A first look at U.S. teens and young children who were infected with Zika suggests the virus typically causes at worst only a mild illness.

Zika infection during pregnancy can cause severe brain-related birth defects. But the report seems to confirm health officials' belief that infections that occur after birth in children are similar to infections in adults — most people don't feel sick, and some develop only mild symptoms.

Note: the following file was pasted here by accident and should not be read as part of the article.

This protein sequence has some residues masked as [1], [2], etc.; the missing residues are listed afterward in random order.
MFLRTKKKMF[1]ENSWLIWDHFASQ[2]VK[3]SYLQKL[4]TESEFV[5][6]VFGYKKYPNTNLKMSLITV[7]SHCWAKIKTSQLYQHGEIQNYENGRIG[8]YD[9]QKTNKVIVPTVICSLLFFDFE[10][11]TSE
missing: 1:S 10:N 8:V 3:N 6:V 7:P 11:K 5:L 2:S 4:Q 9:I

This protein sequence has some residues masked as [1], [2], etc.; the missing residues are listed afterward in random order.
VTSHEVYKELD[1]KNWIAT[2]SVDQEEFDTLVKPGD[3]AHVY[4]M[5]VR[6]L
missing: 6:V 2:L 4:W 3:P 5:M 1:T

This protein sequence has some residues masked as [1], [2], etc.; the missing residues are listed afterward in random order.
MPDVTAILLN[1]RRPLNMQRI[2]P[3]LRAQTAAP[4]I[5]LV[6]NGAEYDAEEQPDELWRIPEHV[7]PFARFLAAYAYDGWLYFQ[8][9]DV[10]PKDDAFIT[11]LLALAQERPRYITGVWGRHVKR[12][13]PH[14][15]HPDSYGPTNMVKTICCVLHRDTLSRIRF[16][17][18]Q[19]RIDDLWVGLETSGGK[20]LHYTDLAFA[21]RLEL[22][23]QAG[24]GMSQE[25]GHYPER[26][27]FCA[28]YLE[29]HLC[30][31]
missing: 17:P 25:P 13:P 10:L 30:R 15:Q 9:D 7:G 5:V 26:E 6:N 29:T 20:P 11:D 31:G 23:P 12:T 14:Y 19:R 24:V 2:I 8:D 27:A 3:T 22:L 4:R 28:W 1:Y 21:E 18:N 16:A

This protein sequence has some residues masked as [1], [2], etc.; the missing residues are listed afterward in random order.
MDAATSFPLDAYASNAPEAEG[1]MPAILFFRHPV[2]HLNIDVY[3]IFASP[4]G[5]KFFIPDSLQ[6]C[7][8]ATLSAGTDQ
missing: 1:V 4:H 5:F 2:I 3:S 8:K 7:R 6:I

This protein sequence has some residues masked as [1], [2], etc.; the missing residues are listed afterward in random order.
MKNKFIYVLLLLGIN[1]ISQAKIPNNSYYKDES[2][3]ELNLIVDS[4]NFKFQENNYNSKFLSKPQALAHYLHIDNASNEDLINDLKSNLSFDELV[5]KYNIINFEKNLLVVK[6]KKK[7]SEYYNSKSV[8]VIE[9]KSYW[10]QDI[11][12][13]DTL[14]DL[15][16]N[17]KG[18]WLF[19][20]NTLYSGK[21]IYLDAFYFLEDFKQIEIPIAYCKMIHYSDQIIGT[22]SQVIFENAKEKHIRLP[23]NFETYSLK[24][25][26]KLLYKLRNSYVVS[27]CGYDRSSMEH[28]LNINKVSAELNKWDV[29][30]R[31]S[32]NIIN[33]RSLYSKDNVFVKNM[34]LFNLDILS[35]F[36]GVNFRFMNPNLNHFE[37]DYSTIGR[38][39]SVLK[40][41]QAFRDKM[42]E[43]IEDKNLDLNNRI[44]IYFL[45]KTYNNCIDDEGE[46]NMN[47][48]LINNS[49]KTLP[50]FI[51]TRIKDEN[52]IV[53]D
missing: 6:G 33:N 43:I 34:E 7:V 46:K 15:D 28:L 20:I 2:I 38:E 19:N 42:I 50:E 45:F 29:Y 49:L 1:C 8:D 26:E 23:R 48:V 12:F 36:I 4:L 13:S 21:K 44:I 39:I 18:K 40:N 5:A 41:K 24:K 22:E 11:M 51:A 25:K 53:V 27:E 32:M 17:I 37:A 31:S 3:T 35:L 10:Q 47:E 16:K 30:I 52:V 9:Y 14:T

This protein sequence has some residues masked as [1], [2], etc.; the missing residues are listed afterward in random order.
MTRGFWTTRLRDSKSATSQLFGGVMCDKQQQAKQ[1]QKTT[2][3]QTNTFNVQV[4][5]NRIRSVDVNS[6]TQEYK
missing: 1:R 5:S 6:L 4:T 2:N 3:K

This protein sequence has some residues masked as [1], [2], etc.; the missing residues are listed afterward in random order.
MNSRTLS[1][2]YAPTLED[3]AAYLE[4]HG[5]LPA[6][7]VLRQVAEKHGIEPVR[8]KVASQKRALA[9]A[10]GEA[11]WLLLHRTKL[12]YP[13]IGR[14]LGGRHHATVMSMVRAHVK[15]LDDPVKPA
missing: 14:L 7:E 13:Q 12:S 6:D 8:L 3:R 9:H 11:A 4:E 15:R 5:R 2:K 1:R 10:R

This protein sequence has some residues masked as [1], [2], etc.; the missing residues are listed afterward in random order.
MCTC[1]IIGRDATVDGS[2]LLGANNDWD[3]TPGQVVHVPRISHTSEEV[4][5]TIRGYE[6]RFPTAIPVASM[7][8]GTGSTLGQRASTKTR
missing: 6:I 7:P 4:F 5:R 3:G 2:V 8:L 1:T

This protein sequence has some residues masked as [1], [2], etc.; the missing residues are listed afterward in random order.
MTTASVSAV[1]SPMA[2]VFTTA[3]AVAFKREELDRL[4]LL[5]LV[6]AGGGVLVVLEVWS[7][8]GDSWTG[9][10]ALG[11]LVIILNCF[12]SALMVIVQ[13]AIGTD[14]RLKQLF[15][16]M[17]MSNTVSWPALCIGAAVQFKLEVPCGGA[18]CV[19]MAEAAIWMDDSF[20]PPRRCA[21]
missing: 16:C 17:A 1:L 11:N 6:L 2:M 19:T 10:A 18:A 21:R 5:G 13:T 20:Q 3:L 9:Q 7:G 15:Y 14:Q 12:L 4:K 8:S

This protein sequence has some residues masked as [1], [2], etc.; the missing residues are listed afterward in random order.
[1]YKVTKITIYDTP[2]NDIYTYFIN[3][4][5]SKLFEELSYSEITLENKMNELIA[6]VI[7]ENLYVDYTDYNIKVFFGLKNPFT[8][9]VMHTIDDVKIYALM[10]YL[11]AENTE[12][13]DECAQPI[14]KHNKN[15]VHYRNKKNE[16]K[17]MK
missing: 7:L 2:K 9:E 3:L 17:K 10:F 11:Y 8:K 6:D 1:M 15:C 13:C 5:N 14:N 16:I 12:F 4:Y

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Some experts say there's not enough data to answer questions about the virus's potential impact on the developing brains of infants and small children, however.

The Centers for Disease Control and Prevention released the report Friday. It's based on 158 infections from earlier this year in kids ages 1 month to 17 years.